The Traveller "question" has been a major source of debate in Ireland for many decades and Irish society appears as divided on the issue today as it has been at any time in the past few centuries. For as long as Travellers have migrated along Ireland's roads they have been subjected to, at best, a sort of mythic and romanticised condescension, and at worst, vilification and outright hostility - but always as the "Other" of Irish ethnic identity. Michael Hayes closely examines how images of Travellers have been created and distorted over the past few centuries ranging from the nineteenth-century Victorian "gypsylorist" movement to more modern studies in the areas of sociology and anthropology. In particular, the book focuses on the manner in which "Othering" in an Irish context related to the definition of Irishness that accompanied Ireland's independence. As a postcolonial nation the promotion of a unitary version of Ireland's history almost inevitably became a form of legitimisation for many in the Ireland of the early twentieth century. This tendency resulted in the exclusion from Irish self-definition of a number of "Other" groups including the Irish Travellers. Many of the essentialist and stereotypical representations of the Irish under colonialism were now simply transferred to Ireland's most visible Other, the Irish Travellers.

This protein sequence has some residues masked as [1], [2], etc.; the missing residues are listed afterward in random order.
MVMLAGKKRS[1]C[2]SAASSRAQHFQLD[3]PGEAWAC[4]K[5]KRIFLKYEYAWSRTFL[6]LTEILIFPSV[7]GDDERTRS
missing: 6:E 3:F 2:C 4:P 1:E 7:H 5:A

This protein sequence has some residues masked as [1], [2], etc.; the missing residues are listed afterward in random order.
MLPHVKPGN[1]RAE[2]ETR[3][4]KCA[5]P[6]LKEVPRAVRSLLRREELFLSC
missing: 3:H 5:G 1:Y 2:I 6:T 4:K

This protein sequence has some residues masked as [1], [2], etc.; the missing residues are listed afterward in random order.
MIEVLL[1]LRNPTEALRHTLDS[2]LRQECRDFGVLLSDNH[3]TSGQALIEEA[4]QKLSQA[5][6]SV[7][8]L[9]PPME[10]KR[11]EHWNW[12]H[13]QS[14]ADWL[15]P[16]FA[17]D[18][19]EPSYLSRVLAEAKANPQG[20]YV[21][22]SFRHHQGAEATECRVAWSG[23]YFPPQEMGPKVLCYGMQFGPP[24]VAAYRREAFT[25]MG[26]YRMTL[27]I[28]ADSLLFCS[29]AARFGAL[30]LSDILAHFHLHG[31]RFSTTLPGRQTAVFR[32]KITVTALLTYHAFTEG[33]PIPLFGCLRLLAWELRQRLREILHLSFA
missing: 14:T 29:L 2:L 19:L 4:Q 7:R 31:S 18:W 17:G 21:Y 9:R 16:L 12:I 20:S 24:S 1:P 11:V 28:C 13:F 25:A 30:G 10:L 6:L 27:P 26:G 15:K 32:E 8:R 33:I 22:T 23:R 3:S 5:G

The book also traces the changes in the attitudes of "official" Ireland as represented in State policy and academic commentary in the latter half of the twentieth century. These changes include a move away from an overtly assimilationist and settlement-focused view to a more rights-based approach which acknowledges Travellers' identity and culturalautonomy. Despite such official rhetoric, however, the author argues that Irish society has created an "Other" within its own social fabric, a complex amalgam of equality-driven rights initiatives combined with a largely media-driven stereotype tradition that continues to exist. Where, in all of this, does the everyday reality of the Traveller community fit?
|Publisher:||Liffey Press, The|
|Product dimensions:||6.10(w) x 9.10(h) x 1.00(d)|